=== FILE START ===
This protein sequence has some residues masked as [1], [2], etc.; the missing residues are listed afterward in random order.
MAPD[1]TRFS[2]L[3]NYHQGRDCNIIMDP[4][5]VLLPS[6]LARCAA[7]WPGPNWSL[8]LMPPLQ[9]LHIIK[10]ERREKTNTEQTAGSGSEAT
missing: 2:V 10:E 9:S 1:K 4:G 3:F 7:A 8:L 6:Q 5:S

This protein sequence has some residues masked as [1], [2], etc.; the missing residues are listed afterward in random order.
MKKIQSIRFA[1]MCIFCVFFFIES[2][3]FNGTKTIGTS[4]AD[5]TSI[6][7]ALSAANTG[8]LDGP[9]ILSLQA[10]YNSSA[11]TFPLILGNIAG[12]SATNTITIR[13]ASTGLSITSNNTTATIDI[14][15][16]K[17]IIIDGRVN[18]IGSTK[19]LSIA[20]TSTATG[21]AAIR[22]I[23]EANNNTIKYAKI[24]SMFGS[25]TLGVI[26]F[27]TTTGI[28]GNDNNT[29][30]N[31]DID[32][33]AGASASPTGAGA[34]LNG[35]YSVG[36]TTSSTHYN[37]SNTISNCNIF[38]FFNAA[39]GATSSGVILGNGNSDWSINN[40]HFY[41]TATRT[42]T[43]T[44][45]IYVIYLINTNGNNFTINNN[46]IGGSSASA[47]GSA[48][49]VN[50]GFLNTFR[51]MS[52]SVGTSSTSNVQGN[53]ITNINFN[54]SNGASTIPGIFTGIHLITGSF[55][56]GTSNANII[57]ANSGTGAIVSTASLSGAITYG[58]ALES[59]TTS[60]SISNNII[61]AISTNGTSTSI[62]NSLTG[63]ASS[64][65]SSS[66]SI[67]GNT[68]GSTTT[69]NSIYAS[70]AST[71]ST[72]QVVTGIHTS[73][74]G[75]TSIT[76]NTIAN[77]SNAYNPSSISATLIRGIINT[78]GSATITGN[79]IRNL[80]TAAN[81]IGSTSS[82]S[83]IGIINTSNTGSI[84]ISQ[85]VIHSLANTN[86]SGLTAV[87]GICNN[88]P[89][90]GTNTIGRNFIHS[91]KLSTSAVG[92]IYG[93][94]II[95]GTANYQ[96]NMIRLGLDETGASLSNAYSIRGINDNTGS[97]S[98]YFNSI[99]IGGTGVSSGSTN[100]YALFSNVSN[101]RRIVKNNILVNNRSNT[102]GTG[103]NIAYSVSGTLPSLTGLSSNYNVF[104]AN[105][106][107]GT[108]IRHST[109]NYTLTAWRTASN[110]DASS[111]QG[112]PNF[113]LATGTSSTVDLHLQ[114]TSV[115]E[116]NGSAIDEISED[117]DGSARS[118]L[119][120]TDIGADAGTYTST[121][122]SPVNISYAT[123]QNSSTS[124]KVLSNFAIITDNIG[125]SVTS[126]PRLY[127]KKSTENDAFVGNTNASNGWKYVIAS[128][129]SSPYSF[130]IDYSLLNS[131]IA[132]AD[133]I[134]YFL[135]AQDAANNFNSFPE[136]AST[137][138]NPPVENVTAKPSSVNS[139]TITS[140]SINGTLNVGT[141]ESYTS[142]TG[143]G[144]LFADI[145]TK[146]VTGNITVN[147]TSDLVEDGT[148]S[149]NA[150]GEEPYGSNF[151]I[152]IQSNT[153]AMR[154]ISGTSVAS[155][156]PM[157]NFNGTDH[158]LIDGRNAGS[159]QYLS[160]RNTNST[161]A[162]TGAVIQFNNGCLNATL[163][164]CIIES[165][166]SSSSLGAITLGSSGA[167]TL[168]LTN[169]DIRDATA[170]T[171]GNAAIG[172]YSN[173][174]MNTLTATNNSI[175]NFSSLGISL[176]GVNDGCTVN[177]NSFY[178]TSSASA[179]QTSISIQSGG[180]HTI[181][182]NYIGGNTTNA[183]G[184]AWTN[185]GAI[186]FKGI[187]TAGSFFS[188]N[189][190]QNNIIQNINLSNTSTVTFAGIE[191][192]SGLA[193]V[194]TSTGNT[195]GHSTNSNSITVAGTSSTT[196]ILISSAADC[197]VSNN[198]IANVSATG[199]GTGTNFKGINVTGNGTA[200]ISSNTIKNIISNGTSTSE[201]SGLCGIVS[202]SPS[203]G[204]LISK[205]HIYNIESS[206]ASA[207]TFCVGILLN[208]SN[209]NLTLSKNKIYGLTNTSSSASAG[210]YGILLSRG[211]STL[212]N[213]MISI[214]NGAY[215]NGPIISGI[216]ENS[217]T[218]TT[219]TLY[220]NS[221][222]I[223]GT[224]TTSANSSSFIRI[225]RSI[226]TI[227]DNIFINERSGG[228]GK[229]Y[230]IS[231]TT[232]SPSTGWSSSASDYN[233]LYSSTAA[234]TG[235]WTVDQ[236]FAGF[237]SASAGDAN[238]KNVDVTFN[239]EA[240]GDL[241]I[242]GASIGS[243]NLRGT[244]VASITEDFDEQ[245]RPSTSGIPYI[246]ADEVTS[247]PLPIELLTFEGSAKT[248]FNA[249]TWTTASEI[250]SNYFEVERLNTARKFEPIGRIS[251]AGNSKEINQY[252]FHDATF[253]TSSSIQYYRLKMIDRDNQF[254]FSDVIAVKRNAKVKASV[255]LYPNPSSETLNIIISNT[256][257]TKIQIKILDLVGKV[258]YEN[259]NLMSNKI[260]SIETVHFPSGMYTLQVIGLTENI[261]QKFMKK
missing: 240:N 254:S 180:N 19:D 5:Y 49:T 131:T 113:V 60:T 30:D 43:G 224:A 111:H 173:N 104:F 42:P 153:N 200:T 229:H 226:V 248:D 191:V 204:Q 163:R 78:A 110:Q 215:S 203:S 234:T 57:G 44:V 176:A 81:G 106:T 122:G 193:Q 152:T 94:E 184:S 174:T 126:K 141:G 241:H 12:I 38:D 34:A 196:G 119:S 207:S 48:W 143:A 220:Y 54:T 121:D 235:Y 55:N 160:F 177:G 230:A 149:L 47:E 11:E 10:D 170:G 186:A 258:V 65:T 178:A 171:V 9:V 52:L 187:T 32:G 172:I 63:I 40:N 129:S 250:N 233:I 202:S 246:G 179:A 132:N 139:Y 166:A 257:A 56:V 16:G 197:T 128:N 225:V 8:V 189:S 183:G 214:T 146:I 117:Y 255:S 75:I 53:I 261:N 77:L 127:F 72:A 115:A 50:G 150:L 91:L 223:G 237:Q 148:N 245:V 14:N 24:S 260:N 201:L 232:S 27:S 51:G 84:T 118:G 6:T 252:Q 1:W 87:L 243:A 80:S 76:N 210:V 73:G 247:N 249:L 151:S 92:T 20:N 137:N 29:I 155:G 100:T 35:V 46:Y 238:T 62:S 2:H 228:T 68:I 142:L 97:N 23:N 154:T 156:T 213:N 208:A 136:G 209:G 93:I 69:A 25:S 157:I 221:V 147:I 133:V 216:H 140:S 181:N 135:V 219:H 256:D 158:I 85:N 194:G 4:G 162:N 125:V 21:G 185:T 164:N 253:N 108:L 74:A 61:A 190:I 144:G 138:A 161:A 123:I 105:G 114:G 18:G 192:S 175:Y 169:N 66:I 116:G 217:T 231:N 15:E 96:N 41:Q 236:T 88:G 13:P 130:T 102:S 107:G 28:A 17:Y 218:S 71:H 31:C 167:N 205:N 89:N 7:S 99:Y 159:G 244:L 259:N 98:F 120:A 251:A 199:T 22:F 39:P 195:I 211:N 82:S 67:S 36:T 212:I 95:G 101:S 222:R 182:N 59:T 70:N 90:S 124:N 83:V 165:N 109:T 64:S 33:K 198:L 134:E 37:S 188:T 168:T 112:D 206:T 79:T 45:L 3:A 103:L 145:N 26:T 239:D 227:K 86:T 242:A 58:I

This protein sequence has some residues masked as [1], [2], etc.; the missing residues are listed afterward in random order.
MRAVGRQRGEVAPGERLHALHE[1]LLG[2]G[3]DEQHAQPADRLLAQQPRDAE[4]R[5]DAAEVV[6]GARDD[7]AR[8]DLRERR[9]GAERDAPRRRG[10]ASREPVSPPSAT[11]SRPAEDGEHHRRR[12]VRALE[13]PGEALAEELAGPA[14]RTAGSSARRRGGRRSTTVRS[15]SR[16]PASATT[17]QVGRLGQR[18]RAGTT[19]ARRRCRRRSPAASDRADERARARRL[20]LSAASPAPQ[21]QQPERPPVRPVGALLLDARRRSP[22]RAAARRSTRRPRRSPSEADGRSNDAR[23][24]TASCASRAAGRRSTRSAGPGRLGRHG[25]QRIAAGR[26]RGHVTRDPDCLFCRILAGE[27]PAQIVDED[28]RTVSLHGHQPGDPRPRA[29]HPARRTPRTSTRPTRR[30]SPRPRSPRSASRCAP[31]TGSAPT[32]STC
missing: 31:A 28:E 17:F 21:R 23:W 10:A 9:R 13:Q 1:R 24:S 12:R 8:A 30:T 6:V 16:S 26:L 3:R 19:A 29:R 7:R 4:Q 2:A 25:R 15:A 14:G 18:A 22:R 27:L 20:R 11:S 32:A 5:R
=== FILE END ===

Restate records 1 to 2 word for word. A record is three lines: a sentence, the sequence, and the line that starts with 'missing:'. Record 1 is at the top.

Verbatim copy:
This protein sequence has some residues masked as [1], [2], etc.; the missing residues are listed afterward in random order.
MAPD[1]TRFS[2]L[3]NYHQGRDCNIIMDP[4][5]VLLPS[6]LARCAA[7]WPGPNWSL[8]LMPPLQ[9]LHIIK[10]ERREKTNTEQTAGSGSEAT
missing: 2:V 10:E 9:S 1:K 4:G 3:F 7:A 8:L 6:Q 5:S

This protein sequence has some residues masked as [1], [2], etc.; the missing residues are listed afterward in random order.
MKKIQSIRFA[1]MCIFCVFFFIES[2][3]FNGTKTIGTS[4]AD[5]TSI[6][7]ALSAANTG[8]LDGP[9]ILSLQA[10]YNSSA[11]TFPLILGNIAG[12]SATNTITIR[13]ASTGLSITSNNTTATIDI[14][15][16]K[17]IIIDGRVN[18]IGSTK[19]LSIA[20]TSTATG[21]AAIR[22]I[23]EANNNTIKYAKI[24]SMFGS[25]TLGVI[26]F[27]TTTGI[28]GNDNNT[29][30]N[31]DID[32][33]AGASASPTGAGA[34]LNG[35]YSVG[36]TTSSTHYN[37]SNTISNCNIF[38]FFNAA[39]GATSSGVILGNGNSDWSINN[40]HFY[41]TATRT[42]T[43]T[44][45]IYVIYLINTNGNNFTINNN[46]IGGSSASA[47]GSA[48][49]VN[50]GFLNTFR[51]MS[52]SVGTSSTSNVQGN[53]ITNINFN[54]SNGASTIPGIFTGIHLITGSF[55][56]GTSNANII[57]ANSGTGAIVSTASLSGAITYG[58]ALES[59]TTS[60]SISNNII[61]AISTNGTSTSI[62]NSLTG[63]ASS[64][65]SSS[66]SI[67]GNT[68]GSTTT[69]NSIYAS[70]AST[71]ST[72]QVVTGIHTS[73][74]G[75]TSIT[76]NTIAN[77]SNAYNPSSISATLIRGIINT[78]GSATITGN[79]IRNL[80]TAAN[81]IGSTSS[82]S[83]IGIINTSNTGSI[84]ISQ[85]VIHSLANTN[86]SGLTAV[87]GICNN[88]P[89][90]GTNTIGRNFIHS[91]KLSTSAVG[92]IYG[93][94]II[95]GTANYQ[96]NMIRLGLDETGASLSNAYSIRGINDNTGS[97]S[98]YFNSI[99]IGGTGVSSGSTN[100]YALFSNVSN[101]RRIVKNNILVNNRSNT[102]GTG[103]NIAYSVSGTLPSLTGLSSNYNVF[104]AN[105][106][107]GT[108]IRHST[109]NYTLTAWRTASN[110]DASS[111]QG[112]PNF[113]LATGTSSTVDLHLQ[114]TSV[115]E[116]NGSAIDEISED[117]DGSARS[118]L[119][120]TDIGADAGTYTST[121][122]SPVNISYAT[123]QNSSTS[124]KVLSNFAIITDNIG[125]SVTS[126]PRLY[127]KKSTENDAFVGNTNASNGWKYVIAS[128][129]SSPYSF[130]IDYSLLNS[131]IA[132]AD[133]I[134]YFL[135]AQDAANNFNSFPE[136]AST[137][138]NPPVENVTAKPSSVNS[139]TITS[140]SINGTLNVGT[141]ESYTS[142]TG[143]G[144]LFADI[145]TK[146]VTGNITVN[147]TSDLVEDGT[148]S[149]NA[150]GEEPYGSNF[151]I[152]IQSNT[153]AMR[154]ISGTSVAS[155][156]PM[157]NFNGTDH[158]LIDGRNAGS[159]QYLS[160]RNTNST[161]A[162]TGAVIQFNNGCLNATL[163][164]CIIES[165][166]SSSSLGAITLGSSGA[167]TL[168]LTN[169]DIRDATA[170]T[171]GNAAIG[172]YSN[173][174]MNTLTATNNSI[175]NFSSLGISL[176]GVNDGCTVN[177]NSFY[178]TSSASA[179]QTSISIQSGG[180]HTI[181][182]NYIGGNTTNA[183]G[184]AWTN[185]GAI[186]FKGI[187]TAGSFFS[188]N[189][190]QNNIIQNINLSNTSTVTFAGIE[191][192]SGLA[193]V[194]TSTGNT[195]GHSTNSNSITVAGTSSTT[196]ILISSAADC[197]VSNN[198]IANVSATG[199]GTGTNFKGINVTGNGTA[200]ISSNTIKNIISNGTSTSE[201]SGLCGIVS[202]SPS[203]G[204]LISK[205]HIYNIESS[206]ASA[207]TFCVGILLN[208]SN[209]NLTLSKNKIYGLTNTSSSASAG[210]YGILLSRG[211]STL[212]N[213]MISI[214]NGAY[215]NGPIISGI[216]ENS[217]T[218]TT[219]TLY[220]NS[221][222]I[223]GT[224]TTSANSSSFIRI[225]RSI[226]TI[227]DNIFINERSGG[228]GK[229]Y[230]IS[231]TT[232]SPSTGWSSSASDYN[233]LYSSTAA[234]TG[235]WTVDQ[236]FAGF[237]SASAGDAN[238]KNVDVTFN[239]EA[240]GDL[241]I[242]GASIGS[243]NLRGT[244]VASITEDFDEQ[245]RPSTSGIPYI[246]ADEVTS[247]PLPIELLTFEGSAKT[248]FNA[249]TWTTASEI[250]SNYFEVERLNTARKFEPIGRIS[251]AGNSKEINQY[252]FHDATF[253]TSSSIQYYRLKMIDRDNQF[254]FSDVIAVKRNAKVKASV[255]LYPNPSSETLNIIISNT[256][257]TKIQIKILDLVGKV[258]YEN[259]NLMSNKI[260]SIETVHFPSGMYTLQVIGLTENI[261]QKFMKK
missing: 240:N 254:S 180:N 19:D 5:Y 49:T 131:T 113:V 60:T 30:D 43:G 224:A 111:H 173:N 104:F 42:P 153:N 200:T 229:H 226:V 248:D 191:V 204:Q 163:R 78:A 110:Q 215:S 203:S 234:T 57:G 44:V 176:A 81:G 106:T 122:G 193:Q 152:T 94:E 184:S 174:T 126:K 141:G 241:H 12:I 38:D 34:A 196:G 119:S 207:S 48:W 143:A 220:Y 54:T 121:D 235:Y 55:N 160:F 177:G 230:A 149:L 47:E 11:E 10:D 170:G 186:A 258:V 65:T 178:A 171:V 9:V 52:L 187:T 32:G 172:I 63:I 40:N 129:S 250:N 233:I 202:S 246:G 179:A 132:N 139:Y 166:A 257:A 56:V 16:G 197:T 128:N 225:V 8:V 189:S 183:G 214:T 146:I 117:Y 255:S 75:I 53:I 261:N 77:L 127:F 72:A 115:A 50:G 150:L 91:L 223:G 237:Q 148:N 245:V 14:N 24:S 260:N 201:L 232:S 27:S 51:G 84:T 118:G 6:T 252:Q 1:W 87:L 243:A 80:S 76:N 210:V 73:G 247:N 249:L 151:S 92:T 20:N 137:N 29:I 155:G 100:T 35:V 46:Y 238:T 62:S 2:H 228:T 68:I 142:L 97:N 23:N 154:T 156:T 213:N 208:A 136:G 209:G 93:I 69:A 25:S 157:I 221:V 147:I 133:V 216:H 140:S 181:N 135:V 219:H 256:D 158:I 85:N 194:G 4:G 162:N 125:V 21:G 185:T 164:N 253:N 108:L 74:A 61:A 190:I 144:G 138:A 161:A 123:I 105:G 114:G 18:G 192:S 175:Y 169:N 66:I 116:G 217:T 231:N 15:E 96:N 41:Q 236:T 88:G 13:P 130:T 102:S 107:G 28:A 17:Y 218:S 71:H 31:C 167:N 205:N 89:N 7:S 99:Y 159:G 244:L 259:N 98:F 120:A 251:A 199:T 22:F 39:P 195:I 211:N 82:S 67:S 36:T 212:I 95:G 101:S 222:R 182:N 59:T 70:N 90:S 124:N 83:V 165:N 109:T 64:S 33:K 198:L 134:E 37:S 188:T 168:T 112:D 206:T 79:T 45:L 3:A 103:L 145:N 26:T 239:D 227:K 86:T 242:A 58:I